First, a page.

As It Happens

The Museum of Failure showcases — and celebrates — really terrible ideas

A new museum opening in Sweden collects terrible ideas and commercial flops throughout history.
Samuel West holds up the Nokia N-Gage, a hybrid phone and gaming system from 2003 that is now part of the Museum of Failure's collection. (Samuel Wes)

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Do you want to own a mobile device that's just for tweeting? Or a portable mask that zaps your face with electrical charges?

Yeah, turns out nobody else does either. But you can learn all about those and other failed products at Sweden's new Museum of Failure.

"I'm an innovation researcher, and the past six years of consuming all the literature, going to conferences, I got kind of fed up with everybody's worshipping of success all the time," Samuel West, the museum's founder, told As It Happens host Carol Off. 

"I know, and everybody in the business knows, that 80 to 90 per cent of all innovation products fail, but we never hear anything about them."

There's a saying that it's wise to learn from your own mistakes but it's even wiser to learn from the mistakes of others.- Samuel West

That's a shame, he said. West believes we can learn a lot by studying our failures. 

"So I started collecting a few," he said. "And then it turned into an obsession."

Eventually, he amassed so many flops, he decided to open a museum, inspired largely by Croatia's Museum of Broken Relationships, which "explores broken love and other human relationships — what they mean to us, what they tell us about what we share and how we can learn and grow from them."

"I just thought this museum is awesome, and after that I had to start the Museum of Failure."

A machine just for tweeting 

So what's on display?

There's the Twitter Peek, a 2009 pocket-sized device just for tweeting. 

A 2009 review of TweetPeek from TechCrunch notes: 'While I’m sure this will be relegated to the dustbin of history, we can say we were alive at a moment when a service gained so much traction that it was made flesh.' (Amazon )

"Oh, I love that one. It's beautiful!" West said with a sigh. "It only tweets. It has no other function, right? The only problem was it doesn't even tweet very well."

Tweets can have 140 characters, but you can only see about 25 at a time on the Twitter Peek's tiny screen.

"So partial tweet on a tweet-tweeting device," West said. 

A pen just for ladies 

Bic For Her pens are also on display. The supposedly female-friendly pink and purple pens launched to widespread derision and mockery in 2012.

One Amazon reviewer writes of these: 'These pens make me feel so feminine and desirable. I can barely keep the men away when I'm holding one of these in my dainty hand.' (Amazon)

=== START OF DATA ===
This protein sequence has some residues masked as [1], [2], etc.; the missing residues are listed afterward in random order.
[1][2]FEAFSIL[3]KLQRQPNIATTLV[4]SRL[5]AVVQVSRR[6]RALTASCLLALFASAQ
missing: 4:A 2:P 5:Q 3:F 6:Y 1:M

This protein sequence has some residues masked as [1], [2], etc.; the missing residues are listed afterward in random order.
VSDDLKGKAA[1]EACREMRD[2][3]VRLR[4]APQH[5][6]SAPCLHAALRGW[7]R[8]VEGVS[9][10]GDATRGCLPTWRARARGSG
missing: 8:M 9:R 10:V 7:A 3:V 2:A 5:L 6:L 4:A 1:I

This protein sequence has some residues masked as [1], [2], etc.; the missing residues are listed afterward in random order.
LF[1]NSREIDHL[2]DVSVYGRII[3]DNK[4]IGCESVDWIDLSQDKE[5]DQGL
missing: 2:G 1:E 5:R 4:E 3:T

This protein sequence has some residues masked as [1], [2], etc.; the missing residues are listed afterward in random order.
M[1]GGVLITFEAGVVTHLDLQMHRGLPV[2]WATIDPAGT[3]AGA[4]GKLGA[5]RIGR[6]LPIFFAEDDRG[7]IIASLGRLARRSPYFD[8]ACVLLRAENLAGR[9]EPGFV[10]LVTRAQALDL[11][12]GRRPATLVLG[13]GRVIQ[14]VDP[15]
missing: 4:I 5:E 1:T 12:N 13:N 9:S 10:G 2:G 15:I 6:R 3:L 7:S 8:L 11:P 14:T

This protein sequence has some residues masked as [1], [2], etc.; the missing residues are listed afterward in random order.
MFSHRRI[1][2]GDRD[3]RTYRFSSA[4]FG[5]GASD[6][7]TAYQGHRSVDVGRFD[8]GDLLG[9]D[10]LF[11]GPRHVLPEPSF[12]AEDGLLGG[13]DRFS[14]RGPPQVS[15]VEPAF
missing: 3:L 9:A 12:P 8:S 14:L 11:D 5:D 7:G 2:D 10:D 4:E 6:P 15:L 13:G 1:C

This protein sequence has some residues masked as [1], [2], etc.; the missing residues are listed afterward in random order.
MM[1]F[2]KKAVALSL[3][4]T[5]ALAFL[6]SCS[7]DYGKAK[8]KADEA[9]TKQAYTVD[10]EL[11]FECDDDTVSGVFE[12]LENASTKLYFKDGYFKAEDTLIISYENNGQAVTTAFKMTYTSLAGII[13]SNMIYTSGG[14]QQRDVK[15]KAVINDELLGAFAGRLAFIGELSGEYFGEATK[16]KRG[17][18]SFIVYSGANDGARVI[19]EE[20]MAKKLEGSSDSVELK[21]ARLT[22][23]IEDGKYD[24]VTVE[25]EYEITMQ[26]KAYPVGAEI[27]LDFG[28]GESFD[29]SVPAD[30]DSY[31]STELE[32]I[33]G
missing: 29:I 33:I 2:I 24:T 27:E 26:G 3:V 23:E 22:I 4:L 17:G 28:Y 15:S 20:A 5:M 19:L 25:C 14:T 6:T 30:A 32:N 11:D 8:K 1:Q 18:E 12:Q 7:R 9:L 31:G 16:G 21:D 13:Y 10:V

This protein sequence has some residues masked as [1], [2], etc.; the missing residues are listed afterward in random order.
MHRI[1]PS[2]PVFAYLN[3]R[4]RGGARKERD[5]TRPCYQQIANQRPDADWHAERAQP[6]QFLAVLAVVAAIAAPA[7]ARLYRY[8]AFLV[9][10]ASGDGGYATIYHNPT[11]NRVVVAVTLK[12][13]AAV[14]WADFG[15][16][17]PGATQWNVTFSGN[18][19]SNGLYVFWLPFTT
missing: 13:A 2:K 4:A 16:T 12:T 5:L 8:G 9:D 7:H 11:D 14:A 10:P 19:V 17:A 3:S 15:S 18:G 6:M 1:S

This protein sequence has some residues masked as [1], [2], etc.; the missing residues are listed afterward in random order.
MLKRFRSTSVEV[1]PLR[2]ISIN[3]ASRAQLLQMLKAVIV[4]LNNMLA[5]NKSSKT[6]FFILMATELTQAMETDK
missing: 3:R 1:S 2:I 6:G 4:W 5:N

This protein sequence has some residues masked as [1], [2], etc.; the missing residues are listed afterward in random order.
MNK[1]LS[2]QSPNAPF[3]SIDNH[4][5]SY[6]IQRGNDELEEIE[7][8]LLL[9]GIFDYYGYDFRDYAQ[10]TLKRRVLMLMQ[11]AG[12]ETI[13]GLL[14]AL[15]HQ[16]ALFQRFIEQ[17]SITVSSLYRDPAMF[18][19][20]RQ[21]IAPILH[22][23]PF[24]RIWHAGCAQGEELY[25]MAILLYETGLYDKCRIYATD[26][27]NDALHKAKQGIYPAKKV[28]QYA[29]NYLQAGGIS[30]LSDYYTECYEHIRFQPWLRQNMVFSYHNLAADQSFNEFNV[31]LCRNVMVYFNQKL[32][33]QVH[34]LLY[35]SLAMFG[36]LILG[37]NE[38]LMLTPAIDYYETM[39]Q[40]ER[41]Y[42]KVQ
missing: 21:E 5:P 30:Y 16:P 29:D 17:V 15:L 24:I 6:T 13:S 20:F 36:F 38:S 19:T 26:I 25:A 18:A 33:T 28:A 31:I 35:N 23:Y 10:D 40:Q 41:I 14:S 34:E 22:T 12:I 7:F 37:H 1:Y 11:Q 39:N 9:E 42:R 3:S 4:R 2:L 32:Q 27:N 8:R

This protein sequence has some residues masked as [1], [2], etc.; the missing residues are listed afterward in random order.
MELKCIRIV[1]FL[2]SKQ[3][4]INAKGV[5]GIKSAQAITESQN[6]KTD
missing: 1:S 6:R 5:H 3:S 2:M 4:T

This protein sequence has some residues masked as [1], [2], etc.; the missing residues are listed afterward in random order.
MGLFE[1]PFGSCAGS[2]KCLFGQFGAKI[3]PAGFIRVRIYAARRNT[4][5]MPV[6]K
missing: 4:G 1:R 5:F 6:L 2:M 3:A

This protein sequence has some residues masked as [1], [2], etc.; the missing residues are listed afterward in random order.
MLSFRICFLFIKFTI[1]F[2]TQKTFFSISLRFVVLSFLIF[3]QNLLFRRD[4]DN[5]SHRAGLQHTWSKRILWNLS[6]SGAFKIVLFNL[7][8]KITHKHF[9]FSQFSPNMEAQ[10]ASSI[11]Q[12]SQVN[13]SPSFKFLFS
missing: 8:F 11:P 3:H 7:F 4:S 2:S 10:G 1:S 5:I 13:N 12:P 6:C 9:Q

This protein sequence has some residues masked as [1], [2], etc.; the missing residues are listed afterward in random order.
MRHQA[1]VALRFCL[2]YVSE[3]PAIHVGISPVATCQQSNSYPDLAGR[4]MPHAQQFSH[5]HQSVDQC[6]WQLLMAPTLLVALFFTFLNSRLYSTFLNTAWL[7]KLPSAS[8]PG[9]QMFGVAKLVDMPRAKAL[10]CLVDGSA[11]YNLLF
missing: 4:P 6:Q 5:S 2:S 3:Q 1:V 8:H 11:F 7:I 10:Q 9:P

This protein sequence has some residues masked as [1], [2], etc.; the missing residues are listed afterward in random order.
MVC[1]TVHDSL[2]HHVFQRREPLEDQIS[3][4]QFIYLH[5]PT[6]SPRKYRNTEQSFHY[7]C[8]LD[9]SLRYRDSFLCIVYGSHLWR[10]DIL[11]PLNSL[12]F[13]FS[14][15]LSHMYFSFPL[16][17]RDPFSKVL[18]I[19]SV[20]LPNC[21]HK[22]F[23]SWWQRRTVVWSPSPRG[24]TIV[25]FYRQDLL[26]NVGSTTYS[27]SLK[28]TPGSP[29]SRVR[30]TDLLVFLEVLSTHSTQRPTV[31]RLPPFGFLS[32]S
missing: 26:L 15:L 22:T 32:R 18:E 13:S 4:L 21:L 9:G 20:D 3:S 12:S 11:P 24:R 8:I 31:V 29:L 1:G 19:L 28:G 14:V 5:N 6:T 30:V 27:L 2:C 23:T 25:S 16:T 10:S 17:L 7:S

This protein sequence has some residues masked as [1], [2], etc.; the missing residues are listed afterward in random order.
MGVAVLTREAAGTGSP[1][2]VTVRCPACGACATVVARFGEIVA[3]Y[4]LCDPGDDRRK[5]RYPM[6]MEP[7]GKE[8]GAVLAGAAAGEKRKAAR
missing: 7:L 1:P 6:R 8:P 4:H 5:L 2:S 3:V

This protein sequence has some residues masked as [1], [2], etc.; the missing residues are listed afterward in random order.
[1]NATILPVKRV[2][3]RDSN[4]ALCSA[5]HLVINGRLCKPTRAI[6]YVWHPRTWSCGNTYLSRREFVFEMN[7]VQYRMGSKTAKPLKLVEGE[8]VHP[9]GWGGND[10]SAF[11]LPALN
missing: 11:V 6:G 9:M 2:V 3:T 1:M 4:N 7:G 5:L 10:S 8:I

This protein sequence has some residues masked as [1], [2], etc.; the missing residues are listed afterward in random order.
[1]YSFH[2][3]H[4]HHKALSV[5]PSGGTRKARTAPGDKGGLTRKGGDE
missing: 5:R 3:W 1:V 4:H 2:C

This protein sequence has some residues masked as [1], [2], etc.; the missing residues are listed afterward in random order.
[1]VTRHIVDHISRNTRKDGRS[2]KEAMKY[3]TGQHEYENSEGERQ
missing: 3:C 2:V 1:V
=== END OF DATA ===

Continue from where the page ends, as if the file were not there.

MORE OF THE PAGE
"I mean, you know that women can't use regular pens. You need special pens for their delicate hands," West said. "And they're double the price of regular pens because they're specially for women." 

An outlaw cologne that smells like pee

There's an old bottle of Harley-Davidson cologne from the motorcycle company's short-lived '90s line of beauty products dubbed "Hot Rods."

"That's a great one!" said West. 

Motorcycle lovers did not much care for Harley-Davidson cologne. (Samuel West )

"Harley-Davidson thought that they would get some more money out of their brand — their macho, free-rider, super macho man brand image," he said. "And it didn't resonate with the Harley-Davidson macho guys. They were like, 'What? We don't want any perfume!'"

Asked if it smells like oil and exhaust fumes, West said it's much worse.

"My colleagues at the office say — I put it on when I finally got a hold of it — and then they said, 'Somebody smells like urine!'" he said. "I think that's unfair. I mean, it's been in the bottle for a long time. But it's not the best cologne."

And much, much more

There's the Rejuvenique, a mask that literally shocks the wearer — all in the name of beauty, of course. 

Coca-Cola Blak is a coffee-infused version of the soda that existed between 2006 and 2008.

This coffee-flavoured cola lasted from 2006 to 2008. But someone must have liked it, because the internet is full of recipes for a homemade version. (Samuel West)

Donald Trump has had success with real-estate, reality TV, and most recently, the 2016 U.S. presidential election, but his board game failed twice — after its original launch in 1989, and again after its 2015 relaunch tied to The Apprentice, according to Time.

A man holds up a copy of the Donald Trump board game at a 2015 campaign rally. (Chip Somodevilla/Getty Images)

Still, it's not all fun and games at the Museum of Failure, West said. 

'Some tragic things as well'

"It's easy to laugh at it at first, like, Oh that's a strange idea,' but then there's something deeply human about it, as well," he said. 

For example, he has Kodak's first digital camera on display. The product itself was not a flop, West said, but it is representative of how Kodak failed to adapt its business model to change with the times and went bankrupt in 2012

"The fact that 160,000 people lost their jobs and Kodak went bankrupt, that's sad in many ways," West said. "Some of the medical innovations that I have, patients died. So it's not only fun and ridiculous products, there's some tragic things as well."

Kodak's first digital camera was technically a success, but that didn't stop the company from going bankrupt in the digital era. (Samuel West )

West hopes that people will actually learn something from the exhibition, which will open in Helsingborg on June 7.

"There's a saying that it's wise to learn from your own mistakes, but it's even wiser to learn from the mistakes of others," he said. "I think failure gets way too little attention."


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